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Carnot Factor of a Vapour Power Cycle with Regenerative Extraction

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DOI: 10.4236/jmp.2017.811107    1,940 Downloads   2,412 Views  
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ABSTRACT

The present paper describes the energy analysis of a regenerative vapour power system. The regenerative steam turbines based on the Rankine cycle and comprised of vapour extractions have been used industrially since the beginning of the 20th century, particularly regarding the processes of electrical production. After having performed worked in the first stages of the turbine, part of the vapour is directed toward a regenerative exchanger and heats feedwater coming from the condenser. This process is known as regeneration, and the heat exchanger where the heat is transferred from steam is called a regenerator (or a feedwater heater). The profit in the output brought by regenerative rakings is primarily enabled by the lack of exchange of the tapped vapour reheating water with the low-temperature reservoir. The economic optimum is often fixed at seven extractions. One knows the Carnot relation, which is the best possible theoretical yield of a dual-temperature cycle; in a Carnot cycle, one makes the assumption that both compressions and expansions are isentropic. This article studies an ideal theoretical machine comprised of vapour extractions in which each cycle partial of tapped vapour obeys these same compressions and isentropic expansions.

1. Introduction

The work output is maximised when the process between the two specified states is executed in a reversible manner. However, according to the second law of thermodynamics, such a reversible process is not possible in practice. A system delivers the maximum possible work as it undergoes a reversible process from the specified initial state to the state of its environment, that is, the dead state.

According with M.Pandey, T.K Gogoi [1] , the study of thermodynamic cycles applied to power stations is of great importance due to the increasing energy consumption, the opening of electricity markets and the increasingly strict environmental restrictions (specifically regarding the carbon dioxide emissions issue). Power plants that use steam as their working fluid operate on the basis of the Rankine cycle (1). The first stage in designing these power plants is performing the thermodynamic analysis of the Rankine cycle.

According with Da Cunha, A., Fraidenraich, N. and Silva, [2] and Baumann, K., [3] , the regenerative cycle is a modified Rankine cycle which intends to improve the efficiency of the system. Baumann (1930) analyzed the development of steam cycle power during years, using high steam pressure and temperature, with the objective to improve the efficiency of the power plants. There are some advantages of regenerative power cycle compared of Rankine cycle. The thermal stresses in the collectors are minimized because of the water being hotter. The steam condenser size can be reduced, the pumps energy to cool the steam condenser is reduced in the same proportion. But also there are some disadvantages as the plant become more complicated, more expensive and increase the number of maintenance. Many industries use steam based thermodynamic cycles. Water steam is generated in a boiler, which brings the steam to a high pressure and a high temperature. The steam expands in a turbine to produce work. The steam then passes through a condenser. In this cycle, referred to as the Rankine or Hirn cycle, the heat referred to as “waste” is the heat exchanged in the condenser.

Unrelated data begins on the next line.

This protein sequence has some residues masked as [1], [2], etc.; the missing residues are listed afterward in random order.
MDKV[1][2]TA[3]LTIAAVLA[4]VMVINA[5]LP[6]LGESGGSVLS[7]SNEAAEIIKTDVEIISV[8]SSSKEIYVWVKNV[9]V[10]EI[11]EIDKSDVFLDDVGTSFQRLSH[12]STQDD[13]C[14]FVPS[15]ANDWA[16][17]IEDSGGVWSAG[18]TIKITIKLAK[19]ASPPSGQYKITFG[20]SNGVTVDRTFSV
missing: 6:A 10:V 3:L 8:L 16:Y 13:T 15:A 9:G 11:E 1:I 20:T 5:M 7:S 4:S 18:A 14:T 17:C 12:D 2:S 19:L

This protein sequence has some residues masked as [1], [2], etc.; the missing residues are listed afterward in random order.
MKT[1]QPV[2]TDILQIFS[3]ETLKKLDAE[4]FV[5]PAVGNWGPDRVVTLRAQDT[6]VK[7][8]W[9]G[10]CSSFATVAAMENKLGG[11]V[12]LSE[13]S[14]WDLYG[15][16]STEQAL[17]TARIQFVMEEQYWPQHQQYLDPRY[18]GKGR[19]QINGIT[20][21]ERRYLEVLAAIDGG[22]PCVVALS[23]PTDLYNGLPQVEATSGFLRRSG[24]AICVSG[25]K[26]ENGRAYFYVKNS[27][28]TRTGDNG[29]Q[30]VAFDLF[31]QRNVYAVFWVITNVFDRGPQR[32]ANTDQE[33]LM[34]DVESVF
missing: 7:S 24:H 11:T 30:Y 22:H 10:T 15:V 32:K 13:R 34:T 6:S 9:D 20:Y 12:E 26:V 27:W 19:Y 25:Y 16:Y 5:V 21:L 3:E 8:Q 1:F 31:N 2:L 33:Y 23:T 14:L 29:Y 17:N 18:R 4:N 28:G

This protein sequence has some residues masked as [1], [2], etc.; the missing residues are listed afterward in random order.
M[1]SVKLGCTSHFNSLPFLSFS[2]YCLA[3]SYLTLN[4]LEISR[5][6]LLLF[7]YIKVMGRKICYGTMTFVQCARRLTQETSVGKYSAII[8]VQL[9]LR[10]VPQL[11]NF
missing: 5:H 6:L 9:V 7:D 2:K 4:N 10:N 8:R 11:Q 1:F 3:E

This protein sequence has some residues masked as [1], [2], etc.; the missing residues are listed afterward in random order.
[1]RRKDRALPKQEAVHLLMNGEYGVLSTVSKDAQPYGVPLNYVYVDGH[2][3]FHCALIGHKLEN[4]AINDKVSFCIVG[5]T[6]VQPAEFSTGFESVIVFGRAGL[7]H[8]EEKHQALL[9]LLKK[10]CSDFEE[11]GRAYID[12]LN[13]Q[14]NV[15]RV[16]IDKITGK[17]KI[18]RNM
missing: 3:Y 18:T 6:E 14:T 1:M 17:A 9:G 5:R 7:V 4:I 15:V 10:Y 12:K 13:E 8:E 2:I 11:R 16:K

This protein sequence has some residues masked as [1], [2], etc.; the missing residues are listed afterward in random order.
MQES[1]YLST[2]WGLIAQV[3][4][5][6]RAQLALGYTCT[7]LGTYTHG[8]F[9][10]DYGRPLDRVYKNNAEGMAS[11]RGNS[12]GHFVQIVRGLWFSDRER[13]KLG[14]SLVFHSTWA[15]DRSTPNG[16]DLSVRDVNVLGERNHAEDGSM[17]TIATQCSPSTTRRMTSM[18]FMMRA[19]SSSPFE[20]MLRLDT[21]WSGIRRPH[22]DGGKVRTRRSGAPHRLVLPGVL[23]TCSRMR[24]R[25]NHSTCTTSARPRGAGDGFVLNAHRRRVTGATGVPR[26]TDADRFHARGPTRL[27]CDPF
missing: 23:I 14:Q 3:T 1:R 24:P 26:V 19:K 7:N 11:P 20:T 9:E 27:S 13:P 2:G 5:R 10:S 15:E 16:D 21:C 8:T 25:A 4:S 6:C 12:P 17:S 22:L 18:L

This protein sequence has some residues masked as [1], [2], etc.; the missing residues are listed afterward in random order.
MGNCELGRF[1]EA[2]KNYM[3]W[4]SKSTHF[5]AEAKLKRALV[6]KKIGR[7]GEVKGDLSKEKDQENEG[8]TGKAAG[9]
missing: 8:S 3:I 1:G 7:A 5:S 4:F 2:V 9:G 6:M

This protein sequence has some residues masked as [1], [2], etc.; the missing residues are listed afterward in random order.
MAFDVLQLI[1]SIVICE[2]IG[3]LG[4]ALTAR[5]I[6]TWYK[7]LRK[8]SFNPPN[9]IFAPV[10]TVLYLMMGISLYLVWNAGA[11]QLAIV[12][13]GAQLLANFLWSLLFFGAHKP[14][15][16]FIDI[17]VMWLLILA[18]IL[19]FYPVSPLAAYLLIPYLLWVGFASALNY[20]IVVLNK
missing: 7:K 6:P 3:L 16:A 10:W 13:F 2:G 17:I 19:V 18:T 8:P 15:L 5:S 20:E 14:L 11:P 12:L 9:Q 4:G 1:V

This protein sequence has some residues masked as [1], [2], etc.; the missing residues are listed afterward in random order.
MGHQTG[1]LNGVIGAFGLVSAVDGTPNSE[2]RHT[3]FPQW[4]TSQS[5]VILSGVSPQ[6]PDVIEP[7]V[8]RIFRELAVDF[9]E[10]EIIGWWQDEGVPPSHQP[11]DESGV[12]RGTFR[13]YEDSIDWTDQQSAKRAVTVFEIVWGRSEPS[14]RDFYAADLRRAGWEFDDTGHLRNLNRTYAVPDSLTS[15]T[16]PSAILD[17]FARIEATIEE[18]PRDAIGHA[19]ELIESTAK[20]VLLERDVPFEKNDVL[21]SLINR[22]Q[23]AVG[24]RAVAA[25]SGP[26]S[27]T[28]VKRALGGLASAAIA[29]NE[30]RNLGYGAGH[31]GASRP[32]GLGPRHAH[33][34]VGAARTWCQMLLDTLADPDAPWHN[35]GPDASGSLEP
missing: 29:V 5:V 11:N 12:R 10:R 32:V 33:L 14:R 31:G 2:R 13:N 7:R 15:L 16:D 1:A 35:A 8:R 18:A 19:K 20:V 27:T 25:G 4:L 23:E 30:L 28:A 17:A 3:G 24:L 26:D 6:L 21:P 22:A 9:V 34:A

A regenerative cycle is a cycle in which part of the waste heat is used for heating the heat-transfer fluid. Since the early 20th century, steam turbines have been most frequently used in regenerative cycles, e.g., in thermal and nuclear power plants. These steam engines are equipped with five to seven steam extractions. Part of the steam that performed work in the turbine is drawn off for use in heating the water. Regeneration or the heating up of the feedwater by the steam extracted from the turbine has a marked effect on the cycle efficiency. Figure 1 presents diagram of a regenerative steam extraction.

The mass of steam generated for the given flow rate of flue gases is determined by the energy balance. In fact, the drawn-off steam is proportional to the flow of water to be heated to conserve both mass and energy.

2. Simple Rankine Cycle

2.1. Real Cycle

The thermodynamics first principle stipulates that over a cycle, W + Q = 0 .

W + Q = 0 (1)

W + Q H Q C = 0 (2)

Q H Q C = W (3)

Figure 1. Diagram of a regenerative steam extraction cycle.

where,

Q H = mass enthalpy of the high-temperature reservoir.

Q C = mass enthalpy of the low-temperature reservoir.

The transferred energy is equal to the differential specific enthalpy multiplied by the fluid mass